Michelle Paulson: An extraordinary-ordinary hero

Michelle Paulson

Here at the height of the Christmas season, we’ve kicked it into overdrive. Since Thanksgiving, we’ve been decorating and organizing, gift-finding and wrapping, crafting and baking. House lights are up, stockings are hung, Christmas trees sparkle with magic, as if delivered by Santa himself. In the background we envision an appropriate accompaniment to our colossal efforts: the Boston Pops Orchestra’s playing of the “Hallelujah Chorus.”
And yet when we think there isn’t one millisecond to squeeze in one more thing, someone does. That someone is Michelle Murnin Paulson. And it’s a mighty big “thing” Michelle has squeezed into her family’s holiday season.
Flash back to a few years ago: Michelle was having a rough day. Nothing tragic, just a general unraveling. She and her family had recently moved to Gilroy. Her two older children were home from school, tired, crabby, with homework to finish. The two younger kids, twin boys, were less than 1-year-old. Michelle worked full time from home and was drained. Overwhelmed. Feeling like she was dropping the ball in her parenting skills.
Desperate and sobbing, she called a friend she hadn’t talked to in years and unloaded. Her friend listened and commiserated. A few days later, a simple wooden sign showed up on Michelle’s doorstep, a sign she keeps hanging in a prominent spot in her home: “We can do hard things.”
Her friend fessed up to bringing the sign, and with that gesture, a life-altering idea was born in the back of Michelle’s brain.
“We don’t stop enough and tell others how wonderful we think they are, that we are doing a good job,” Michelle said. “We need to recognize the good in other people.”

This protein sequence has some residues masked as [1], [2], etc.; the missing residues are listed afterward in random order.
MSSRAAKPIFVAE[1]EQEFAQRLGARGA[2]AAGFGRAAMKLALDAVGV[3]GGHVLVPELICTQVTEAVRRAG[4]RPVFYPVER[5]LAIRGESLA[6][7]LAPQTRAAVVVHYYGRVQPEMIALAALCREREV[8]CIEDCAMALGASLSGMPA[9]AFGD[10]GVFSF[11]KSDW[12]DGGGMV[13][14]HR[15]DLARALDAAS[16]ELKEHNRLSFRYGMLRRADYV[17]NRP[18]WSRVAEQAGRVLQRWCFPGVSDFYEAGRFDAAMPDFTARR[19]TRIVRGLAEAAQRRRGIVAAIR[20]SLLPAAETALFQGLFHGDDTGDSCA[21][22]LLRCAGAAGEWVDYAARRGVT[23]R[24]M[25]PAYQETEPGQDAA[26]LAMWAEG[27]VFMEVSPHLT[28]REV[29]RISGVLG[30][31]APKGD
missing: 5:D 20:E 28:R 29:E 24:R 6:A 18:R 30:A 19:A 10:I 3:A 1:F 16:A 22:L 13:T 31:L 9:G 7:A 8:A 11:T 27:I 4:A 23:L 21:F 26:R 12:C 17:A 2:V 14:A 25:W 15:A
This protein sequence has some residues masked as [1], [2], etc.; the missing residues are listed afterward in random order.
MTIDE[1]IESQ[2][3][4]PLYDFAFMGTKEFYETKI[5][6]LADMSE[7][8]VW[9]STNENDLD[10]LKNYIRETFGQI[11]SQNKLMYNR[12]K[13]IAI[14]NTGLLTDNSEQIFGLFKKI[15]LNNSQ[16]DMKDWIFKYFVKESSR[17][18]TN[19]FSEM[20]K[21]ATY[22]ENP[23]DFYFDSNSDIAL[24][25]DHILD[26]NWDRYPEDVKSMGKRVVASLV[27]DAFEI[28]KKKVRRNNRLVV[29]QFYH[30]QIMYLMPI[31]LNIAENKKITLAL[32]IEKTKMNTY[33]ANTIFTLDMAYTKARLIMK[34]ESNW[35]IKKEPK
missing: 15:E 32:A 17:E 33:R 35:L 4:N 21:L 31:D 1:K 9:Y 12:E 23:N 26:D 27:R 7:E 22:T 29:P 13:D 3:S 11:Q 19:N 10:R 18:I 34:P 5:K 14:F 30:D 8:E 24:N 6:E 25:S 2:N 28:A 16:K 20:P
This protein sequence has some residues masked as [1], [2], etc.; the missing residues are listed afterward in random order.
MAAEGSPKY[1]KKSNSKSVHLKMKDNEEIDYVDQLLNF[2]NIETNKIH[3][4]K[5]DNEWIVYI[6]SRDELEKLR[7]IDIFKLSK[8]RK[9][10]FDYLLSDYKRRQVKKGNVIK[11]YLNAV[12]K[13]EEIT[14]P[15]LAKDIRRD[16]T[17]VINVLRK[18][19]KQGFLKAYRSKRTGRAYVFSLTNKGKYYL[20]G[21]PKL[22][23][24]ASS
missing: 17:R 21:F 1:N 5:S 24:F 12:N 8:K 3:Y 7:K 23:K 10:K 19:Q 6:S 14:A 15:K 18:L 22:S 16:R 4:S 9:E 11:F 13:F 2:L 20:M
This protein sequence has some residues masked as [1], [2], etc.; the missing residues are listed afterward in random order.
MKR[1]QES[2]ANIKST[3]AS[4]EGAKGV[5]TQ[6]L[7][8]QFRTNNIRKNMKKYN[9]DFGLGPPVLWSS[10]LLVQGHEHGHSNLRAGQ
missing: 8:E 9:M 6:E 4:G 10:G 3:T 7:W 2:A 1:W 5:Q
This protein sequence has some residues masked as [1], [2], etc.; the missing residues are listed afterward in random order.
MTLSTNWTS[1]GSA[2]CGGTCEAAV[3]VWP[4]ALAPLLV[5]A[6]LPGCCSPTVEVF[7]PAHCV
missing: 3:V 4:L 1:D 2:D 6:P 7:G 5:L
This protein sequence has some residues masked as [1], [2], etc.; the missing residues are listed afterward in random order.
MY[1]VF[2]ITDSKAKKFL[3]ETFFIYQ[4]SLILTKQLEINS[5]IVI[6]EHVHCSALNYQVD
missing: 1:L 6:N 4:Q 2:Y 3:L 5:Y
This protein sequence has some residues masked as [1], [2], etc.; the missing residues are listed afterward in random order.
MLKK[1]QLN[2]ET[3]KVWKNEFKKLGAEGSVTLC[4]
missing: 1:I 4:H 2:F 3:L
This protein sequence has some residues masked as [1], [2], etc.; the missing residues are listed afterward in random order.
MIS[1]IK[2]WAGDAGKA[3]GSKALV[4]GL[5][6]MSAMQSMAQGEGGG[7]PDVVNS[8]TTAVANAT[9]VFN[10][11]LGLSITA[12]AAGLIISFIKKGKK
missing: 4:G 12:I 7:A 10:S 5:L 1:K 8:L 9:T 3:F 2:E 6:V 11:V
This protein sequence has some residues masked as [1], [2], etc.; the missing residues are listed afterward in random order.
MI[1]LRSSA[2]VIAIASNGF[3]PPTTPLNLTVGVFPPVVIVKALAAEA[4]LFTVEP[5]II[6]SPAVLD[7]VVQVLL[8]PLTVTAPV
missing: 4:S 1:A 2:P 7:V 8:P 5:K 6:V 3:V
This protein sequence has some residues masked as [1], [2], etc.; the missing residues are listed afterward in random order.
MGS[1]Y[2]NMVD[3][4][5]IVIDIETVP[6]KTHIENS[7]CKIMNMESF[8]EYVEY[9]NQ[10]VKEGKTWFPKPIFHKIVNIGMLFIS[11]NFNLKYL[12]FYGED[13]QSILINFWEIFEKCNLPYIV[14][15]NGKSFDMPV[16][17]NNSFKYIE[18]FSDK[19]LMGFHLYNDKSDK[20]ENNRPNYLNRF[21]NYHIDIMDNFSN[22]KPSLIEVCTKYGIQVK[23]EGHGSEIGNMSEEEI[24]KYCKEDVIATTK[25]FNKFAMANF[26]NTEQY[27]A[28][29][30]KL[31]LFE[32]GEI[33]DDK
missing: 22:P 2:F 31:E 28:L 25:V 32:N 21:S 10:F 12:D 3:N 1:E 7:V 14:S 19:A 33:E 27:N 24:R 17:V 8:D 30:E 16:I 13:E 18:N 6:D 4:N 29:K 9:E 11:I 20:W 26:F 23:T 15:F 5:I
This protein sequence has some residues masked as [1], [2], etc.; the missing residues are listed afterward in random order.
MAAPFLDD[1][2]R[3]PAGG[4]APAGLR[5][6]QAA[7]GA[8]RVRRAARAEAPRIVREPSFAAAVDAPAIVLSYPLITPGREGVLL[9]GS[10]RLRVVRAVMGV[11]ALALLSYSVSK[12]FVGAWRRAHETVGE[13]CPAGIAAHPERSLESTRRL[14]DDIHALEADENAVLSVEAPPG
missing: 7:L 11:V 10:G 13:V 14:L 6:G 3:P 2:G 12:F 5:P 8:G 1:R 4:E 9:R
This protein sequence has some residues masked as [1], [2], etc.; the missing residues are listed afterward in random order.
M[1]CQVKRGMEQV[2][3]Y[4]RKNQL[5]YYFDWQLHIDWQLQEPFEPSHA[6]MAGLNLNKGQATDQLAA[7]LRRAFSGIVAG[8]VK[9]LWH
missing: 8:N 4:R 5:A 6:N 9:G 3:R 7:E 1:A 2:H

Michelle understood that, for many women, simply coping with life in general can be daunting—oftentimes because, being women, we expect perfection in ourselves.
So Michelle, along with a small but growing group she calls “a circle of women who care” have gathered together and are, in Michelle’s words, “shattering that perfection wall. We’re bringing it down. No more masks!”
Putting thoughts into action, in 2013 Michelle created the “25 Days of Holiday Cheer” and asked friends for nominations of women who were doing extraordinary things or who were quietly coping with exceptional challenges. Through fundraising efforts, Michelle gathered gifts for these 25 nominated women—gifts that were delivered every day of December until Christmas.
This year, since worthy nominees were flowing in, Michelle extended gift-giving through the end of December, including Christmas Day. This year’s theme is “All the best heroes are ordinary people who make themselves extraordinary.”
A wide range of women are nominees—single moms, moms of very sick children, moms battling life-threatening diseases, special needs teachers in the Morgan Hill and Gilroy Unified school districts. Women who are caregivers to spouses and parents—and this year, a 5-year old girl, Madelyn Bellon of San Jose, diagnosed at age 4 with psoriatic arthritis who works tirelessly at her tender age to raise awareness about Juvenile Arthritis.
Women who receive a gift live as far away as a newly-divorced mom of six kids in Utah who found herself having to get trained to go back to work for the first time since high school. Or local women like Gail Garduque who works at the Gilroy Post Office and personally answers every letter addressed to Santa that arrives at the post office there.
Michelle’s kitchen looks like Santa’s workshop right now. She personally wraps and makes a card for each woman receiving a gift. The card explains why the woman was nominated and who nominated her.
Next year, Michelle is thinking of opening up the 25 Days of Holiday Cheer to both genders.
“There are a lot of dads and grandfathers doing amazing things, too,” she said.
Her blog, “afourytaleblog.com,” keeps a running narrative of the gift recipients as the month progresses. (Her blog, a take-off on “a fairy tale,” came about from being mom to Ethan, 10, Dana, 8, and twins Colby and Zachary, age 4.) Check it out if you’d like to bear witness to a woman who knows the meaning of the holiday spirit.
Cue the “Hallelujah Chorus,” please.